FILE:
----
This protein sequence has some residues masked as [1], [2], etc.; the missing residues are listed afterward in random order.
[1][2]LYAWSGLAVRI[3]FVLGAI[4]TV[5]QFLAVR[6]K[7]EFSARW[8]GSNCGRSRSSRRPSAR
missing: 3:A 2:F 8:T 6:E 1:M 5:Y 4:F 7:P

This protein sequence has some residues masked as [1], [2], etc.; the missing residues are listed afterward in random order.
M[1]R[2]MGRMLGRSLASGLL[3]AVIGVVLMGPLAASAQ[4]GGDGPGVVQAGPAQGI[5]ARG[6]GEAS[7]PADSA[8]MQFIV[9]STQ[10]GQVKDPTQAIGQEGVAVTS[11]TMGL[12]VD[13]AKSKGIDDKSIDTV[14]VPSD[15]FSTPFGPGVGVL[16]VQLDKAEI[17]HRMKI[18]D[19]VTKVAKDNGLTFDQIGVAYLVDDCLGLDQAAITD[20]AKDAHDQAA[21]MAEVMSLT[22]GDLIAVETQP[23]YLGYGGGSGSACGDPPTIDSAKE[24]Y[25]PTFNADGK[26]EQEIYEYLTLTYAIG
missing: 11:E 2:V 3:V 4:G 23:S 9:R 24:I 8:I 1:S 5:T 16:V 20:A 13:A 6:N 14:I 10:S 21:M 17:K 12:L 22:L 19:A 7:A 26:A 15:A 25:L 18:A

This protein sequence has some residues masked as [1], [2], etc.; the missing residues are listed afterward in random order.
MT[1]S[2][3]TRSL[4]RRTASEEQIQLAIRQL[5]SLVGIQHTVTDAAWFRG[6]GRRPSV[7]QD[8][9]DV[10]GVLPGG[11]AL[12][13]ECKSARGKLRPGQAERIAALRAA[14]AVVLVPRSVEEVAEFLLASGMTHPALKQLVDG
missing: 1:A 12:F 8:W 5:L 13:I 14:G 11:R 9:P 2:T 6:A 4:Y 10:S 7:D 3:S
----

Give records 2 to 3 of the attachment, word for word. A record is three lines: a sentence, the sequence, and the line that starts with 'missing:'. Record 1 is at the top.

This protein sequence has some residues masked as [1], [2], etc.; the missing residues are listed afterward in random order.
M[1]R[2]MGRMLGRSLASGLL[3]AVIGVVLMGPLAASAQ[4]GGDGPGVVQAGPAQGI[5]ARG[6]GEAS[7]PADSA[8]MQFIV[9]STQ[10]GQVKDPTQAIGQEGVAVTS[11]TMGL[12]VD[13]AKSKGIDDKSIDTV[14]VPSD[15]FSTPFGPGVGVL[16]VQLDKAEI[17]HRMKI[18]D[19]VTKVAKDNGLTFDQIGVAYLVDDCLGLDQAAITD[20]AKDAHDQAA[21]MAEVMSLT[22]GDLIAVETQP[23]YLGYGGGSGSACGDPPTIDSAKE[24]Y[25]PTFNADGK[26]EQEIYEYLTLTYAIG
missing: 11:E 2:V 3:V 4:G 23:S 9:R 24:I 8:I 1:S 5:T 16:V 20:A 13:A 6:N 14:I 10:S 21:M 17:K 12:L 22:L 19:A 7:A 26:A 15:A 25:L 18:A

This protein sequence has some residues masked as [1], [2], etc.; the missing residues are listed afterward in random order.
MT[1]S[2][3]TRSL[4]RRTASEEQIQLAIRQL[5]SLVGIQHTVTDAAWFRG[6]GRRPSV[7]QD[8][9]DV[10]GVLPGG[11]AL[12][13]ECKSARGKLRPGQAERIAALRAA[14]AVVLVPRSVEEVAEFLLASGMTHPALKQLVDG
missing: 1:A 12:F 8:W 5:L 13:I 14:G 11:R 9:P 2:T 6:A 4:Y 10:S 7:D 3:S